An Unusual Army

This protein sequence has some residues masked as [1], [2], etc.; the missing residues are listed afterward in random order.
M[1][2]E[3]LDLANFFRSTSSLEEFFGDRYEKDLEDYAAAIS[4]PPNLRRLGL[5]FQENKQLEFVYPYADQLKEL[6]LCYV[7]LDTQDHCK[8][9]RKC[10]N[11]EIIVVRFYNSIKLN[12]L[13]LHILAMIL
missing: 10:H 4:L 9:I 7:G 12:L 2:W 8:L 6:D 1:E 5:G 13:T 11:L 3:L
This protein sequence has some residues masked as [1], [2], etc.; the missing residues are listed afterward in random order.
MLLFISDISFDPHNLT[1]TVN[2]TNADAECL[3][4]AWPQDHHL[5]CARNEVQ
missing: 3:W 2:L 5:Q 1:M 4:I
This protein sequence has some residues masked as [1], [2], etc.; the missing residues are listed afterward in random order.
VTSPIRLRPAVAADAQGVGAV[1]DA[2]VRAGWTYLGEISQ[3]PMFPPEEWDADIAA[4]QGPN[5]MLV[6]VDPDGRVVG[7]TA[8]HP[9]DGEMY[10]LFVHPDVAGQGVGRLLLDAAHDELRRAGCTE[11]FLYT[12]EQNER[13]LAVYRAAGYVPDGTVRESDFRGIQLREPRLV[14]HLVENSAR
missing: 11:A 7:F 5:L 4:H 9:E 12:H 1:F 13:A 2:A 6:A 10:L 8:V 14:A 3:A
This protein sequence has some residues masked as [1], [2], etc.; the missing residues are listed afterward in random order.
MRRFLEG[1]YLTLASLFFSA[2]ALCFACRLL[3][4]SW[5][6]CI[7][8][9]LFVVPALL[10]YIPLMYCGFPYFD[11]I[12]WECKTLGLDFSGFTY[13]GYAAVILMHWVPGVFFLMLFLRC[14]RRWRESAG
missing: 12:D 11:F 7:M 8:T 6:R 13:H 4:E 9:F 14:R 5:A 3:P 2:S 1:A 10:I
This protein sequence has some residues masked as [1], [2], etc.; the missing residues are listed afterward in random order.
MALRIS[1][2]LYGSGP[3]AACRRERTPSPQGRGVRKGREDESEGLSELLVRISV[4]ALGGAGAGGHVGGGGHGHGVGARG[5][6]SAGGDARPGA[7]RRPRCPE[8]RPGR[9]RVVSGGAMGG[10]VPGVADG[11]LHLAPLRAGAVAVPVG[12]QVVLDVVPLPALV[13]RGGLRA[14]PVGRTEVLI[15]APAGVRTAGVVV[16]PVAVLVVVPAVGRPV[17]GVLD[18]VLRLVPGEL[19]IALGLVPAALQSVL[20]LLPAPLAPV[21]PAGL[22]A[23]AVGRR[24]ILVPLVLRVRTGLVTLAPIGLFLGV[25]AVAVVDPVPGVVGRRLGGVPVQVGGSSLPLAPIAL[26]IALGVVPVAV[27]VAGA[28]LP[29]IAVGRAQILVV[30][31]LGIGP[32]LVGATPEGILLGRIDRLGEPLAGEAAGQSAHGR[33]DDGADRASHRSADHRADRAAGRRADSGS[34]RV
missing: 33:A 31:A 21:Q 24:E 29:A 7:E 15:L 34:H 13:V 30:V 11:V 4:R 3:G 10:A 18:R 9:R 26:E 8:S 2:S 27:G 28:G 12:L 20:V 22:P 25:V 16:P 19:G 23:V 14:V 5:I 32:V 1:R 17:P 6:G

My friend Sherrie died in July and when I visited during her last days at Hospice House, she asked if I would take her sewing stuff. Of course I agreed. It turned out she had turned the basement of their house into a sewing center and shortly after she was diagnosed with cancer, decided her treatment time would be ideal for reorganizing everything. She pulled out yards and yards of fabric, material scraps, pins and needle packages, threads, and a myriad of other things, but as she became more ill, that’s as far as she got. When I showed up, I was faced with nearly unsurmountable piles of bags and boxes of unorganized things accumulated over years. Feeling more than a little overwhelmed, I filled our large SUV twice and hauled everything to my garage. I felt like crying. Why had I promised Sherrie I would deal with a project of this magnitude, I wondered. Then I remembered: I have a friend who teaches a quilting class at one of the senior centers here in town. I asked her if her group would like any of this, and bless her heart, her reply was, “We’ll take it all.” I tried to warn her about the amount. I told her in addition to the mountains of fabric, there were lots of heavy books as well as boxes of patterns and an older model sewing machine. She was undeterred. “I have an entire army at my command,” she reassured me. I stuffed the SUV again and took everything to meet my friend at the center. Almost immediately my car was surrounded by a group of gray-haired women equipped with hand trucks, wagons, and smiling faces. Within ten minutes it was all taken inside and later that day my friend called to tell me everything had been distributed — to various sewing centers, quilting organizations, teachers, and more. I called Sherrie’s husband, who was delighted. “Sherrie’s legacy lives on,” he told me. It’s a lovely thought — but it never could have been accomplished without that “Army of Angels” at the senior center.

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